How did the artwork for the album cover come about?
Working with Dean Karr – he’s one of the best. He’s created probably some of the most influential art pieces in metal history so working with him I just started throwing ideas around. I wanted to use a skull but how do you do that as everybody has used a skull and he was like we need to do something different. So we came up with a bunch of ideas and went out and shot it out by a lake by where I live and it just came out like that.
The short answer is when you work with great people you bounce ideas off each other and something will stick.
Winter Kills is your first album with Napalm Records after recording your first five albums with RoadRunner Records. How are things going with Napalm Records?
Things are going amazing. I was tired of being at that other label. I don’t think they cared about the band over the last couple of records and it showed. Just us releasing this record it debuted higher and it has sold more than the last Roadrunner record by this point. It’s done what Beast did in a year in 4 months – it’s incredible. We have a great team working with us; they let us hire the independent publicist we wanted to, the one we wanted to work with. It’s a nice change to see these guys really into the record. Like when they received the final record they were calling me all the time regarding ideas they just didn’t say OK thanks here’s the release date.
It was all new again so fresh and so beautiful. I am really pleased with Napalm at this point as they are a great working partner.
You played several summer festivals in Europe this year. What’s it like to play a show on the so called big stage in front of so many people?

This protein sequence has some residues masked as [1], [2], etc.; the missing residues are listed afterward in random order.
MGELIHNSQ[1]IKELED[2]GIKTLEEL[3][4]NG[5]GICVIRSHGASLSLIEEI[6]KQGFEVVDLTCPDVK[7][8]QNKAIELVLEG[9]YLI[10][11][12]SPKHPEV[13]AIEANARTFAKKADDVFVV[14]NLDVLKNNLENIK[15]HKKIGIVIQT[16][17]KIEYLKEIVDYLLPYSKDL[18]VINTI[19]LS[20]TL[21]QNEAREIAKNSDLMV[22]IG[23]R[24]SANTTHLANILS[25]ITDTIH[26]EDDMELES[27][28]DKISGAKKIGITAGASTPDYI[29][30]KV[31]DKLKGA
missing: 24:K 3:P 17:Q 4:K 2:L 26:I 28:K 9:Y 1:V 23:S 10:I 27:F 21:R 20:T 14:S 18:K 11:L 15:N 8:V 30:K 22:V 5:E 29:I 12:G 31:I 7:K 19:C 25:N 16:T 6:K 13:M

You know 700 or 70,000 it’s all the same to me honestly. You take the energy of the smaller stage and bring that to the big stage and take that massive crowd of the big stage into the smaller clubs so they really both work hand in hand. But you kind of have to have both . . . if you are playing to 500 seaters your whole life it’s a bummer. It’s good to go back and forth. I really enjoy festivals because it’s like a summer camp. You are seeing all kinds of people you haven’t seen in a while – you get time to catch up with people, it’s always a good time.
Is there any difference playing small venues in Europe vs here in the US. I hear the fans are a bit more intense in Europe?
You could say that but the shows on this current run have been so intense I have almost wanted to shut down the show at some points. We have a very visceral attitude in this band which makes for a dangerous feeling on the floor but you never want to see anybody get hurt obviously but you do want it to be that visceral experience. When you go to one of our shows your palms are sweating because you don’t know what’s going to happen next.
Some of the tamer metal bands may not want it that way but I want everyone to go nuts and it has been up to this point.